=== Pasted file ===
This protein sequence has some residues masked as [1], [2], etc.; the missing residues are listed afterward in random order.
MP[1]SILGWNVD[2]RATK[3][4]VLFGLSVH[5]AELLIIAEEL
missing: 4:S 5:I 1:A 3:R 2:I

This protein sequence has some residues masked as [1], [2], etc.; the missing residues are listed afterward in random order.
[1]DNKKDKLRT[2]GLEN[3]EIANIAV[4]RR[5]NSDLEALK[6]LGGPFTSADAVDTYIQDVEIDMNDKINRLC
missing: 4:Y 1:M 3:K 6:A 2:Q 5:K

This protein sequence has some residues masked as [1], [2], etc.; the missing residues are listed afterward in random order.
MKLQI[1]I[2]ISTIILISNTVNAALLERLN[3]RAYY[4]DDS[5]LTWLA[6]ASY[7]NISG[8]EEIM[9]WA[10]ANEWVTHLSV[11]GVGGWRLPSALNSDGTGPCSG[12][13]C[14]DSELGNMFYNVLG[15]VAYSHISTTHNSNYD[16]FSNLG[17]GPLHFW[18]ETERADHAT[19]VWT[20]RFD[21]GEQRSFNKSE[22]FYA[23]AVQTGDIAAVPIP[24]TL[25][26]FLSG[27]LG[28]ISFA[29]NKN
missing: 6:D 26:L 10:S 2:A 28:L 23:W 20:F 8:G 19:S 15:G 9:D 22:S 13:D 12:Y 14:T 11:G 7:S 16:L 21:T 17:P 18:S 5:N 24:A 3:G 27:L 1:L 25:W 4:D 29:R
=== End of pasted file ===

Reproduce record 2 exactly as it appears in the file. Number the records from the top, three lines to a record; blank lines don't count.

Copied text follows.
This protein sequence has some residues masked as [1], [2], etc.; the missing residues are listed afterward in random order.
[1]DNKKDKLRT[2]GLEN[3]EIANIAV[4]RR[5]NSDLEALK[6]LGGPFTSADAVDTYIQDVEIDMNDKINRLC
missing: 4:Y 1:M 3:K 6:A 2:Q 5:K